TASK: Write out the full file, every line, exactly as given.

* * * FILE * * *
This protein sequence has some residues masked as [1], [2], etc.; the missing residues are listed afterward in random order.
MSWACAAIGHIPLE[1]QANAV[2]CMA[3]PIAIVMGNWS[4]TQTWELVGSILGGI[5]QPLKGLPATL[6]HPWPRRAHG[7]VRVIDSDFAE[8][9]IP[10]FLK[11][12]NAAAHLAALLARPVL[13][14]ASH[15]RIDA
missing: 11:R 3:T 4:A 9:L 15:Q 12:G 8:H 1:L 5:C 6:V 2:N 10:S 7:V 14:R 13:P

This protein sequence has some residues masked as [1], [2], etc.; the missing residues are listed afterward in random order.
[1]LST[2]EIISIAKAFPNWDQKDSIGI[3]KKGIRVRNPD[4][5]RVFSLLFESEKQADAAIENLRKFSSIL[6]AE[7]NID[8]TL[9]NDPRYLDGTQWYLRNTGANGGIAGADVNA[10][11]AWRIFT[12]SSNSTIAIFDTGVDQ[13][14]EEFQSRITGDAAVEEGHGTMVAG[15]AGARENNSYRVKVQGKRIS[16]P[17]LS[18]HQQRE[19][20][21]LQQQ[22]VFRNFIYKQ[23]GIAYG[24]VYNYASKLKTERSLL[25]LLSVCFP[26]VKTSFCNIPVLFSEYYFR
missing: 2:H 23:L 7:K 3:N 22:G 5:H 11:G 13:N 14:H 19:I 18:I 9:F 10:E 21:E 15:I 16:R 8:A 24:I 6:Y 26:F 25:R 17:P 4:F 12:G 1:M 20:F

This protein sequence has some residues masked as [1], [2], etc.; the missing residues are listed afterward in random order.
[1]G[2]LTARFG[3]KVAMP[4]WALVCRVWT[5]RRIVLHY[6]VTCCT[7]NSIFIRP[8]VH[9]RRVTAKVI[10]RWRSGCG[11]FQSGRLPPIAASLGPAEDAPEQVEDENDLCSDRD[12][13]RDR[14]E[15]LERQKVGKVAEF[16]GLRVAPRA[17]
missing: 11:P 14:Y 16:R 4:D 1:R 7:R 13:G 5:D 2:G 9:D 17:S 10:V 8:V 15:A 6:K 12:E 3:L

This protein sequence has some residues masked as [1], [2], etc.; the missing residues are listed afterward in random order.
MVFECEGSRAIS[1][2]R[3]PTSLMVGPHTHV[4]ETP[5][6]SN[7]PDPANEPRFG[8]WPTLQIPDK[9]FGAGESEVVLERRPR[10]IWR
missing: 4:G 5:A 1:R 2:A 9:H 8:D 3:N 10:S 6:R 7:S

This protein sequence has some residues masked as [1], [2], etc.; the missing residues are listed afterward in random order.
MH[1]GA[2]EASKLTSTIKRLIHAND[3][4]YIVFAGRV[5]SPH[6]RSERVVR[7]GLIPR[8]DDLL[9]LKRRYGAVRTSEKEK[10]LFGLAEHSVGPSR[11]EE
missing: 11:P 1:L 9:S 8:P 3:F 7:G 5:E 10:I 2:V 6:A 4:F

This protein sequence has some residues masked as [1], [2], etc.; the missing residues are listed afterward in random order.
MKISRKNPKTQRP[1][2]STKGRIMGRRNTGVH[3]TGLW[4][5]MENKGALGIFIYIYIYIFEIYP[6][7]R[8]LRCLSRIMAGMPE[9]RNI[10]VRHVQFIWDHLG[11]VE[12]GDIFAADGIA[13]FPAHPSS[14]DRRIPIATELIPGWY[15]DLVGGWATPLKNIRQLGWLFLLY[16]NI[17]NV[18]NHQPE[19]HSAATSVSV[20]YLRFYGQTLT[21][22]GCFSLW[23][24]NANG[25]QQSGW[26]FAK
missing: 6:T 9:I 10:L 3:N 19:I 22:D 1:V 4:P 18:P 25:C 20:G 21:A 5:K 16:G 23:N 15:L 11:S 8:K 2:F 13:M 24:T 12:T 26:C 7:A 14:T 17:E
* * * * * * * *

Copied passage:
This protein sequence has some residues masked as [1], [2], etc.; the missing residues are listed afterward in random order.
MSWACAAIGHIPLE[1]QANAV[2]CMA[3]PIAIVMGNWS[4]TQTWELVGSILGGI[5]QPLKGLPATL[6]HPWPRRAHG[7]VRVIDSDFAE[8][9]IP[10]FLK[11][12]NAAAHLAALLARPVL[13][14]ASH[15]RIDA
missing: 11:R 3:T 4:A 9:L 15:Q 12:G 8:H 1:L 5:C 6:V 2:N 10:S 7:V 14:R 13:P

This protein sequence has some residues masked as [1], [2], etc.; the missing residues are listed afterward in random order.
[1]LST[2]EIISIAKAFPNWDQKDSIGI[3]KKGIRVRNPD[4][5]RVFSLLFESEKQADAAIENLRKFSSIL[6]AE[7]NID[8]TL[9]NDPRYLDGTQWYLRNTGANGGIAGADVNA[10][11]AWRIFT[12]SSNSTIAIFDTGVDQ[13][14]EEFQSRITGDAAVEEGHGTMVAG[15]AGARENNSYRVKVQGKRIS[16]P[17]LS[18]HQQRE[19][20][21]LQQQ[22]VFRNFIYKQ[23]GIAYG[24]VYNYASKLKTERSLL[25]LLSVCFP[26]VKTSFCNIPVLFSEYYFR
missing: 2:H 23:L 7:K 3:N 22:G 5:H 11:G 13:N 14:H 19:I 18:I 9:F 10:E 21:E 15:I 16:R 8:A 24:I 6:Y 26:F 25:R 17:P 4:F 12:G 1:M 20:F

This protein sequence has some residues masked as [1], [2], etc.; the missing residues are listed afterward in random order.
[1]G[2]LTARFG[3]KVAMP[4]WALVCRVWT[5]RRIVLHY[6]VTCCT[7]NSIFIRP[8]VH[9]RRVTAKVI[10]RWRSGCG[11]FQSGRLPPIAASLGPAEDAPEQVEDENDLCSDRD[12][13]RDR[14]E[15]LERQKVGKVAEF[16]GLRVAPRA[17]
missing: 11:P 14:Y 16:R 4:D 1:R 7:R 13:G 5:D 2:G 9:D 17:S 10:V 8:V 15:A 6:K 12:E 3:L

This protein sequence has some residues masked as [1], [2], etc.; the missing residues are listed afterward in random order.
MVFECEGSRAIS[1][2]R[3]PTSLMVGPHTHV[4]ETP[5][6]SN[7]PDPANEPRFG[8]WPTLQIPDK[9]FGAGESEVVLERRPR[10]IWR
missing: 4:G 5:A 1:R 2:A 9:H 8:D 3:N 10:S 6:R 7:S

This protein sequence has some residues masked as [1], [2], etc.; the missing residues are listed afterward in random order.
MH[1]GA[2]EASKLTSTIKRLIHAND[3][4]YIVFAGRV[5]SPH[6]RSERVVR[7]GLIPR[8]DDLL[9]LKRRYGAVRTSEKEK[10]LFGLAEHSVGPSR[11]EE
missing: 11:P 1:L 9:S 8:P 3:F 7:G 5:E 10:I 2:V 6:A 4:F

This protein sequence has some residues masked as [1], [2], etc.; the missing residues are listed afterward in random order.
MKISRKNPKTQRP[1][2]STKGRIMGRRNTGVH[3]TGLW[4][5]MENKGALGIFIYIYIYIFEIYP[6][7]R[8]LRCLSRIMAGMPE[9]RNI[10]VRHVQFIWDHLG[11]VE[12]GDIFAADGIA[13]FPAHPSS[14]DRRIPIATELIPGWY[15]DLVGGWATPLKNIRQLGWLFLLY[16]NI[17]NV[18]NHQPE[19]HSAATSVSV[20]YLRFYGQTLT[21][22]GCFSLW[23][24]NANG[25]QQSGW[26]FAK
missing: 6:T 9:I 10:L 3:N 19:I 22:D 1:V 4:P 18:P 25:C 20:G 21:A 5:K 16:G 23:N 15:L 11:S 8:K 2:F 13:M 24:T 12:T 26:C 7:A 14:T 17:E